Saturday, August 1, 2009

New Name and Style (and Some Comments on Simplicity)

So I decided to shake things up a little bit... I've had this blog for over a year now, and this morning decided to edit the page... "a little". Well, that got blown to bits when I clicked "Save Template" on Blogger, thinking it would allow me to download and save my current template. "Save Template" actually means "apply the current template". Suddenly my whole blog's color scheme had changed, and I lost all my adjustments.

I also realized my label cloud was completely broken. That hurt me.

So began the metamorphosis. I started editing the templates and finally found a template I liked, and decided in the process to rename my blog to something a little more creative and descriptive than the previous name: David Morton.

I decided on Coding Light. The idea being that code should be light. There are so many "cool" things out there right now in shiny silver boxes, that it's easy to get stuck in the trap of thinking that the right combination of tools can effectively eliminate the difficulty and complexity in programming. Many tools exist for the sole purpose of flexibility. Bob Martin has astutely observed:

The cost of flexibility is complexity. Every time you put extra stuff into your code to make it more flexible, you are usually adding more complexity. If your guess about the flexibility needs of your software is correct, then you are ahead of the game. You've gained. But if you get it wrong, you've only added complexity that makes it more difficult to change your software. You're obviously not getting the payback.

What does this mean? This means we should stop making such an attempt to create the most flexible, catch-all algorithms and frameworks possible, and instead begin focusing on the problem domain. Instead of trying to discover the wheel, start addressing the problem you're paid to solve, and do it simply, directly and without unneeded abstractions (see: YAGNI). This is what it means to "code light". Keep the weight of your architecture and your algorithms light. Don't over abstract. KISS.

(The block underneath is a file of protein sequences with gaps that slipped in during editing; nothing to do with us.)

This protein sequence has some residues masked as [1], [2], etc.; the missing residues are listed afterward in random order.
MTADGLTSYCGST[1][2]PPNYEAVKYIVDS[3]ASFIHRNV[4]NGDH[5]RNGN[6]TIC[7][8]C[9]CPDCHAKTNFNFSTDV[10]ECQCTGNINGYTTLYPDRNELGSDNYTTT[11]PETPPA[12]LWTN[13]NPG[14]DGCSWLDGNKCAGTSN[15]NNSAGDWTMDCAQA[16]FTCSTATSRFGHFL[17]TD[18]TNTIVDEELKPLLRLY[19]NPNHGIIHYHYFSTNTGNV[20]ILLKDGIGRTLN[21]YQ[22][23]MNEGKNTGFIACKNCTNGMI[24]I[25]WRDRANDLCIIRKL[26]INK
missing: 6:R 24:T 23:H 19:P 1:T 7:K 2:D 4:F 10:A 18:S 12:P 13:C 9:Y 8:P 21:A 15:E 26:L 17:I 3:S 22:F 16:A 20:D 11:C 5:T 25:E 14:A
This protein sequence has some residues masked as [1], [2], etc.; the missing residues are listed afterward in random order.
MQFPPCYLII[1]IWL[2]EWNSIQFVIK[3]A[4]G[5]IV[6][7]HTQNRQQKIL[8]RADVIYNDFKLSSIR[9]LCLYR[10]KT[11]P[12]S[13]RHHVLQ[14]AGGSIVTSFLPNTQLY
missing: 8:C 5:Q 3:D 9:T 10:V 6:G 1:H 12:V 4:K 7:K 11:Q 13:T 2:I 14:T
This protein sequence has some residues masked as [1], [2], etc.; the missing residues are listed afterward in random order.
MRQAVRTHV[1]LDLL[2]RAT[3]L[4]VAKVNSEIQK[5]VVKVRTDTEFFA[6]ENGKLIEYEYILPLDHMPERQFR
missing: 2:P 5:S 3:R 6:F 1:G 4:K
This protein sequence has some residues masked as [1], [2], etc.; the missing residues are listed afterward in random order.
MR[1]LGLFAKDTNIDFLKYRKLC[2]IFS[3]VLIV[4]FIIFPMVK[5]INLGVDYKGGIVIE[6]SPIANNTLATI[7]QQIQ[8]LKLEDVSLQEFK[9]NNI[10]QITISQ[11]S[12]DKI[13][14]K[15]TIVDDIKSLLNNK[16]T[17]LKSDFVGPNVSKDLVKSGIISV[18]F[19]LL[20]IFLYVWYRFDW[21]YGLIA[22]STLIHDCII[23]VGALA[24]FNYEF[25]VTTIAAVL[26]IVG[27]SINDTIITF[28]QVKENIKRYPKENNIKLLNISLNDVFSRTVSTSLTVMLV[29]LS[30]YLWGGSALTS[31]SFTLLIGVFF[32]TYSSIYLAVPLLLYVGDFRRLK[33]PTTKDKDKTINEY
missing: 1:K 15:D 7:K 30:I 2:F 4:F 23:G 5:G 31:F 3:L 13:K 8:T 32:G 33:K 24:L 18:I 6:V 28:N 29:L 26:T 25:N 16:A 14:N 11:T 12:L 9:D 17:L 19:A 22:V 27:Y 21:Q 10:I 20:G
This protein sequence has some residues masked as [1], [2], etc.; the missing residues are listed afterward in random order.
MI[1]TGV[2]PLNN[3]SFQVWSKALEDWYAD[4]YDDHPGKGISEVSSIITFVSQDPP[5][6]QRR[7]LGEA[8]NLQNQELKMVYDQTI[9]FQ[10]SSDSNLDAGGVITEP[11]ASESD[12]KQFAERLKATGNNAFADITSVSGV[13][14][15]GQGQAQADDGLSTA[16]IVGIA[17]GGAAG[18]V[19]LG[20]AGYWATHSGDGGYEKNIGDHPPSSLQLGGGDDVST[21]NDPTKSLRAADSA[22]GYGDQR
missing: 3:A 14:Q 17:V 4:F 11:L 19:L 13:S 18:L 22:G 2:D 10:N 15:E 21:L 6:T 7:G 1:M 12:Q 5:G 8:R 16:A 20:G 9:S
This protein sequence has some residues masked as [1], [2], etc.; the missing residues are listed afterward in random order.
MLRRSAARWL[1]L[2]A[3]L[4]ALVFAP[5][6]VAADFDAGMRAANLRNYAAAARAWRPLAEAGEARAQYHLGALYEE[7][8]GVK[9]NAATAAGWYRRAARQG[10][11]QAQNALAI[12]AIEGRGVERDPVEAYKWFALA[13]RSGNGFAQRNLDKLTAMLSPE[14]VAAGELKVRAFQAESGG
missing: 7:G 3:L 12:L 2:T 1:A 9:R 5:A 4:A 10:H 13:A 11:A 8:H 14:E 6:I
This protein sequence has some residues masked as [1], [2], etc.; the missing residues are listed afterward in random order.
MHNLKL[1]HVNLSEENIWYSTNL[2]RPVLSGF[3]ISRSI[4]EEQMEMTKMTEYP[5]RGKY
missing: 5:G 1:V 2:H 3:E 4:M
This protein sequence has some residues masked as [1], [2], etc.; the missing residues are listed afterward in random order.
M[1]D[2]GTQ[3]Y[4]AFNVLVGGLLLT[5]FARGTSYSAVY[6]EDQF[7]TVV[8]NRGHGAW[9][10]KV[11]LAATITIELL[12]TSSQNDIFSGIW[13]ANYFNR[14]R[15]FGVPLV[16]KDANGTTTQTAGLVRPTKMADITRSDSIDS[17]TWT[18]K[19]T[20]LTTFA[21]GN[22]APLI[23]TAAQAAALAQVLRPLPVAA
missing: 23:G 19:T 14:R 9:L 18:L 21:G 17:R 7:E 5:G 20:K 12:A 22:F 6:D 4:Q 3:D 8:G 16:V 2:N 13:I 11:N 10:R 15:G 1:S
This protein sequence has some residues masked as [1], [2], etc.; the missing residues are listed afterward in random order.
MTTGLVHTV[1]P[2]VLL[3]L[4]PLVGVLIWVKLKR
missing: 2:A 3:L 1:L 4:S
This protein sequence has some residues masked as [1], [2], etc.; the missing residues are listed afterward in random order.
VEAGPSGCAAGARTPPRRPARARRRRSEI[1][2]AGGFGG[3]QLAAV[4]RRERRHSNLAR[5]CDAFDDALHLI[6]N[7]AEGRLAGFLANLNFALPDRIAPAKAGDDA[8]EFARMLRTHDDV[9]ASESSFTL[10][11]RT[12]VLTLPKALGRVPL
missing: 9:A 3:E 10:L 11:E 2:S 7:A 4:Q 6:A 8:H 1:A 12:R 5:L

Now, don't get me wrong... I love the new stuff as much as the next guy, but the new stuff has it's place. Our primary goal when learning a new framework or a new technology is not to look for places to use it, but to instead figure out where it should be used, while continuing to default to the simplest solution possible. Sometimes the simplest solution is the new language or framework, and sometimes it's not. It's the role of the adventurous geek to learn how to discern the difference.

That being said, welcome to the "re-branded" blog. I have no plans to stop blogging on some of the algorithms and tricks I've discovered or seen other people use, but I do have plans to start increasing posts about coding standards, simplicity, and other language-agnostic thoughts.

Glad you could drop by.

EDIT: Based on a comment by Ben Scheirman, I've decided, despite my love for the label cloud, to remove it completely, as an action to be taken to demonstrate my new commitment to simplicity, not only in coding, but in the design of the site itself. Turns out nobody really used it anyways, so it was just cluttering things up.